The BEST Guide to POLAND
Unanswered  |  Archives 
 
 
User: Guest

Home / Work  % width posts: 8

Supplement Income Sources In Poland


beckski 12 | 1,617
1 Aug 2011  #1
In order to make ends meet during these difficult financial times, people sometimes find it necessary to seek extra income. This may be in addition to already working a full-time job. What are some sources for regenerating (legal) supplemental income in Poland today?

I work a full-time job, Monday-Friday. I also sell antiques and collectibles. It first started out as a hobby. It's now a second income, because I've discovered how lucrative it may be at times.

Others I know offer services, such as business advising, babysitting, yard maintenance, automotive repairs, cake baking, etc.
delphiandomine 84 | 17,703
1 Aug 2011  #2
What are some sources for regenerating (legal) supplemental income in Poland today?

There's really no such thing as legal supplemental income - once you go self employed, you'll have a 220zl (minimum) hit for ZUS monthly, as well as the cost of an accountant to deal with the taxes. It's more or less prohibitive unless you do something that earns a serious amount of cash, such as a private clinic.

Quite a few people have been caught out on Allegro recently by the tax authorities.
OP beckski 12 | 1,617
1 Aug 2011  #3
I was referring to things which may considered unethical, such as selling illegal drugs, prostitution.

as well as the cost of an accountant to deal with the taxes

When small business consultation is privately done under the table, can the Polish government easily detect it?
delphiandomine 84 | 17,703
1 Aug 2011  #4
I was referring to things which may consider unethical, such as selling illegal drugs, prostitution.

Aha. Well - in all honesty - it's unlikely that anyone doing something 'small' could ever legally do it in terms of complying with the tax law and so on. A good example is teaching - virtually no Polish teacher giving private lessons will declare the income.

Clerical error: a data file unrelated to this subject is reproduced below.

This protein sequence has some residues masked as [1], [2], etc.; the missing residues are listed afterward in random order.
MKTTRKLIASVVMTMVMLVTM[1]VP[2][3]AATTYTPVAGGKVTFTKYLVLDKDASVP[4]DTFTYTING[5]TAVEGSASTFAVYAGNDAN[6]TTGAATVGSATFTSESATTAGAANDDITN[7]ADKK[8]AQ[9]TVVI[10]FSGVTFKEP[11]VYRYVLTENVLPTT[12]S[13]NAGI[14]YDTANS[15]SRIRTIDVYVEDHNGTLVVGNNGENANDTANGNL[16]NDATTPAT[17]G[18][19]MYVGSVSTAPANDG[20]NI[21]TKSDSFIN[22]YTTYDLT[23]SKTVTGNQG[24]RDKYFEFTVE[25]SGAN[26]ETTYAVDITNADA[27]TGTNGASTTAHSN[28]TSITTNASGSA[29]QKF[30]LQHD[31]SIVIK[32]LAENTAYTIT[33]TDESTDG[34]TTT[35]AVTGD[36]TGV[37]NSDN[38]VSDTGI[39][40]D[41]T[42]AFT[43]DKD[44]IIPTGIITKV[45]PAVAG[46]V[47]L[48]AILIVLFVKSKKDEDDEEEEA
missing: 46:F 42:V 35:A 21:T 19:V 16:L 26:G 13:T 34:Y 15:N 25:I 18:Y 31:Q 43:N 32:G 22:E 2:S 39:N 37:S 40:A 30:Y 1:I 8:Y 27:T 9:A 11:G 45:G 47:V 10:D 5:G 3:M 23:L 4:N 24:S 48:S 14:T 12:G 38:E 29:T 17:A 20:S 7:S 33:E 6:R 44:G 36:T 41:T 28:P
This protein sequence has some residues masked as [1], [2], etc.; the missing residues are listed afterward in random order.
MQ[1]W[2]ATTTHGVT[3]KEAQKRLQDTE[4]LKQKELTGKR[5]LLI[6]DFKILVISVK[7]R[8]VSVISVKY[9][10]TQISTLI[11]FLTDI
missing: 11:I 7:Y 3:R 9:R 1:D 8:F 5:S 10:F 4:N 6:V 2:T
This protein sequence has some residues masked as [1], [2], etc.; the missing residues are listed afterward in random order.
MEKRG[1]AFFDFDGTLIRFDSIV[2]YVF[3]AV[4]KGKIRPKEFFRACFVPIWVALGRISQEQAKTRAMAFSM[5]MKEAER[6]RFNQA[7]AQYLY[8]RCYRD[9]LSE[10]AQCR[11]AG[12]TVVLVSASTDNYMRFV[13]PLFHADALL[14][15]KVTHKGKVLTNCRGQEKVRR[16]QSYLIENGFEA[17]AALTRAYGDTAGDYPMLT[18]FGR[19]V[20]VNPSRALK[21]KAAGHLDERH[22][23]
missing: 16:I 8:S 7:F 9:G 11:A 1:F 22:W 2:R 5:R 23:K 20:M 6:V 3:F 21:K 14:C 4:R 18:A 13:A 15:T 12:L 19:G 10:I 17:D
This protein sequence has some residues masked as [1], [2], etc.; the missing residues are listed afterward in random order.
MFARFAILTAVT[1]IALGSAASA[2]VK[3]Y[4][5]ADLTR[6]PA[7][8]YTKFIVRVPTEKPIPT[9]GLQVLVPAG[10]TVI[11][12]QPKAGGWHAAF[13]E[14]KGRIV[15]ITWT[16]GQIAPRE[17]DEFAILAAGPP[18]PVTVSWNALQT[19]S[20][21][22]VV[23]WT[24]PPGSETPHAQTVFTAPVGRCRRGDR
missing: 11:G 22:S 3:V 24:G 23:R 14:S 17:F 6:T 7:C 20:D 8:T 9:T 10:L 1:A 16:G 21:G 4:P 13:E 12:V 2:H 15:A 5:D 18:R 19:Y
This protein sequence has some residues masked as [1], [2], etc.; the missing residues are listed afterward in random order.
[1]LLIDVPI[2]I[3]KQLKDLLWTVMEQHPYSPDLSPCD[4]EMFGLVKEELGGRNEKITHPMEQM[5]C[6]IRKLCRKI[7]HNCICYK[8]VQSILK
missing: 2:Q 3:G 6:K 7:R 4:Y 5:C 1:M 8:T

When small business consultation is privately done under the table, can the Polish government easily detect it?

It depends. From what I gather, the government doesn't tend to do much to catch people, but rather relies on reports from jealous competitors/neighbours to find the fish worth catching.
f stop 25 | 2,514
1 Aug 2011  #5
My father was fixing watches, buying and selling stuff (especially during travels), bartered labor... none of that goes on anymore?
OP beckski 12 | 1,617
1 Aug 2011  #7
buying and selling stuff

In the states, a quick way to make a few bucks is to have a yard sale. I had only noticed two similar scenarios in Poland. A few elderly women in Warsaw had a few used things for sale, on the sidewalk on blankets. Items included were used glassware and household items. Near Treblinka, I saw what I refer to as a tailgate sale. It was off the side of the road, with loads of used clothing.
peterweg 36 | 2,316
1 Aug 2011  #8
Selling and bartering food is obviously big. Don't small farmers get an effective tax free existence in Poland? The market local to me in Krakow you can hire a table for 10 pln per day and sell you produce, I've see old ladies selling a few dozen eggs and few bunches of dill. Poland has a large barter economy from what I've seen.


Home / Work / Supplement Income Sources In Poland
BoldItalic [quote]
 
To post as Guest, enter a temporary username or login and post as a member.